...off to undergo IVF. Courts are also split as to whether this is permissible under Title VII. Compare LaPorta v. Wal-Mart Stores, Inc., 163 F. Supp. 2d 758 (W.D. Mich. 2001)Page 11(granting summary judgment for defendant on Title VII claim where plaintiff was fired for taking time off for IV......
  • King v. Aultman Health Found., 2009 Ohio 6277 (Ohio App. 11/30/2009), No. 2009 CA 00116.
    • United States
    • United States Court of Appeals (Ohio)
    • November 30, 2009
    ...disability under the Act that could significantly limit the major life activity of reproduction. See LaPorta v. Wal-Mart Stores, Inc., 163 F.Supp.2d 758, 766 {¶49} In LaPorta and Bragnon, however, the disability of infertility was directly linked to the plaintiff's limitation of the major l......
4 cases
  • Breen v. CARLSBAD MUN. SCHOOLS, No. 22
    • United States
    • New Mexico Court of Appeals of New Mexico
    • February 12, 2003
    ...only prohibits discrimination between the disabled and non-disabled), abrogated on other grounds by La Porta v. Wal-Mart Stores, Inc., 163 F.Supp.2d 758, 770 n. 4 {26} The only court that has concluded differently from the courts noted above, and the only case Workers rely on, is the United......
  • Stanciel v. Donahoe, No. 13-1921
    • United States
    • United States Courts of Appeals. United States Court of Appeals (6th Circuit)
    • July 1, 2014
    ...62 F.3d 843, 847 (6th Cir. 1995), abrogated on other grounds by Lewis, 681 F.3d at 313-14; see also LaPorta v. Wal-Mart Stores, Inc., 163 F. Supp. 2d 758, 769 (W.D. Mich. 2001) ("Maddox and its progeny . . . stand for the proposition that an employer may lawfully discharge an employee for e......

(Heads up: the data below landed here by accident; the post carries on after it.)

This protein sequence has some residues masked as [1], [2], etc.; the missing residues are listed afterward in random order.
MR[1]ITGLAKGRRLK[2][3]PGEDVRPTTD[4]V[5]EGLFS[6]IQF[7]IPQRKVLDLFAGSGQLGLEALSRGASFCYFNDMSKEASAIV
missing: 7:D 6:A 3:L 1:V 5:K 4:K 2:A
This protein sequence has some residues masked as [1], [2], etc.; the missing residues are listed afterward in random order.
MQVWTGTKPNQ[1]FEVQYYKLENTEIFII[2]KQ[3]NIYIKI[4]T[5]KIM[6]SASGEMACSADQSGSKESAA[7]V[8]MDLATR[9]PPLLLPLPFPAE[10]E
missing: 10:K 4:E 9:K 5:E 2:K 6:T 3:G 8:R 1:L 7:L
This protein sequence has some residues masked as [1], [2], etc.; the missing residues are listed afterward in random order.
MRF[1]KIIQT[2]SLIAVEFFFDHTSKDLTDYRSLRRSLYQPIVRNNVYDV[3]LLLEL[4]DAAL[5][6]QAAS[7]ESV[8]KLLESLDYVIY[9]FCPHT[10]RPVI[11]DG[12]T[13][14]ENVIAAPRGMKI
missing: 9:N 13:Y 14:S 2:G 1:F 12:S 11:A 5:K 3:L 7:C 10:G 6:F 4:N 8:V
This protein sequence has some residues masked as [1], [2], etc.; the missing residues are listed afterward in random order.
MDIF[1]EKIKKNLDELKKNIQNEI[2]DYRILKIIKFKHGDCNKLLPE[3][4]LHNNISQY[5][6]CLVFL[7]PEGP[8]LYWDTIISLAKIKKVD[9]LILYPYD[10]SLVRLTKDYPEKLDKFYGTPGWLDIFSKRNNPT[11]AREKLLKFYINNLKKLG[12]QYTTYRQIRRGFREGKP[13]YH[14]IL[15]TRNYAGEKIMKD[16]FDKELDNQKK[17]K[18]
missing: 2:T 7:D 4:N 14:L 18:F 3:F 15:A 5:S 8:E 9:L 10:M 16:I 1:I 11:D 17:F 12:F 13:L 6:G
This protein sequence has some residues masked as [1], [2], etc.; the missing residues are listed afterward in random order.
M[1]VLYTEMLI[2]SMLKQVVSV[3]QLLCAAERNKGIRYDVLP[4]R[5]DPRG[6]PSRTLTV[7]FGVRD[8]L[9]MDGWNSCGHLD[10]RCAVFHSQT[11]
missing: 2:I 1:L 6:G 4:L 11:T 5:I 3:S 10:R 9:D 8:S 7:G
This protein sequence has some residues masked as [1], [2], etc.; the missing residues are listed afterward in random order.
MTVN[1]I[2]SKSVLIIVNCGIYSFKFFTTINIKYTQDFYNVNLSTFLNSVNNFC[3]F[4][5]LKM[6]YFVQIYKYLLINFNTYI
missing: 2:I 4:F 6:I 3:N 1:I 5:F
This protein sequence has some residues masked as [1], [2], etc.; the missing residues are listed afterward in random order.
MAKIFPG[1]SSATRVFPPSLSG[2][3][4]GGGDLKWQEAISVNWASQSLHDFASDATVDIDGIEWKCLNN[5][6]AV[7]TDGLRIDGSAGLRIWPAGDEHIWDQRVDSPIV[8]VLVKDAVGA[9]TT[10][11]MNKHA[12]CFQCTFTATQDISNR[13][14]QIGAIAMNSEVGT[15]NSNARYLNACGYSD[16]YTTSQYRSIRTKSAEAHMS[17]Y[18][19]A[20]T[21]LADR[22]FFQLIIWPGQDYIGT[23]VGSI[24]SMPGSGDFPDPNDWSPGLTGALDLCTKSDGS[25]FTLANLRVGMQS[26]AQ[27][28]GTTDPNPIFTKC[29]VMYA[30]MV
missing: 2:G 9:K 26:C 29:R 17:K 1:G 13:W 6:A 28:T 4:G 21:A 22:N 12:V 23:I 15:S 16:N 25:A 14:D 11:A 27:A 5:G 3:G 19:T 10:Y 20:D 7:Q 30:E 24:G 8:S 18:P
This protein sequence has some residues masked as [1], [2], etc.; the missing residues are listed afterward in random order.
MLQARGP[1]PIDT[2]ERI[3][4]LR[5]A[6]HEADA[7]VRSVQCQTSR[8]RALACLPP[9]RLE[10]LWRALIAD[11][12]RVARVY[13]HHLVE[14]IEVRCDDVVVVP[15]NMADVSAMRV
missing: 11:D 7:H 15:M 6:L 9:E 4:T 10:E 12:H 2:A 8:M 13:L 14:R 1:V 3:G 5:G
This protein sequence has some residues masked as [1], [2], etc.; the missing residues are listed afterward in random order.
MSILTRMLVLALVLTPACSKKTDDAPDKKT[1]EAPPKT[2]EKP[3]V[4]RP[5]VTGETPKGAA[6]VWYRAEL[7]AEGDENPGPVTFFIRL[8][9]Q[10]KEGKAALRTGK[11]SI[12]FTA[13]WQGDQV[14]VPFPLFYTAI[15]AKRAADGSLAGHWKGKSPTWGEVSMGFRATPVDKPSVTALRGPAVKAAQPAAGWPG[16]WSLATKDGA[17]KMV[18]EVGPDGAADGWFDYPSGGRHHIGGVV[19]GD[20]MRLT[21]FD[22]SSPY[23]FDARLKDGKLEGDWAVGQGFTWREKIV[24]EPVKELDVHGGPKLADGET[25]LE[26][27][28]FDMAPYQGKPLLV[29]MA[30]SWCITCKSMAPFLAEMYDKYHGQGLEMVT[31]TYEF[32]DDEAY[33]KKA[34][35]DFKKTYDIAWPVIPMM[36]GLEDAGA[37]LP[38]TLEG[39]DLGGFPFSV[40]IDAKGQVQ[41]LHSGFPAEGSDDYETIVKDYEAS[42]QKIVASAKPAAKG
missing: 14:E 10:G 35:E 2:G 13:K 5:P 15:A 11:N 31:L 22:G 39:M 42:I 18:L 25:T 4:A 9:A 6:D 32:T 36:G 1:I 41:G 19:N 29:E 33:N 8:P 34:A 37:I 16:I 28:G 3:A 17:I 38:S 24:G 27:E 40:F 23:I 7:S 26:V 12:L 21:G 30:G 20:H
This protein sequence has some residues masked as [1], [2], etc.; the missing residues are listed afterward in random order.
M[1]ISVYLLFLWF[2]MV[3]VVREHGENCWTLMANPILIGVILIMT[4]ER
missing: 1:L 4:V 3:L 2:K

• Ingarra v. Ross Educ., LLC, Case No. 13-cv-10882
    • United States
    • United States District Courts. 6th Circuit. United States District Court (Eastern District of Michigan)
    • February 21, 2014
    ...off to undergo IVF. Courts are also split as to whether this is permissible under Title VII. Compare LaPorta v. Wal-Mart Stores, Inc., 163 F. Supp. 2d 758 (W.D. Mich. 2001)Page 11(granting summary judgment for defendant on Title VII claim where plaintiff was fired for taking time off for IV......
  • King v. Aultman Health Found., 2009 Ohio 6277 (Ohio App. 11/30/2009), No. 2009 CA 00116.
    • United States
    • United States Court of Appeals (Ohio)
    • November 30, 2009
    ...disability under the Act that could significantly limit the major life activity of reproduction. See LaPorta v. Wal-Mart Stores, Inc., 163 F.Supp.2d 758, 766 {¶49} In LaPorta and Bragnon, however, the disability of infertility was directly linked to the plaintiff's limitation of the major l......

VLEX uses login cookies to provide you with a better browsing experience. If you click on 'Accept' or continue browsing this site we consider that you accept our cookie policy. ACCEPT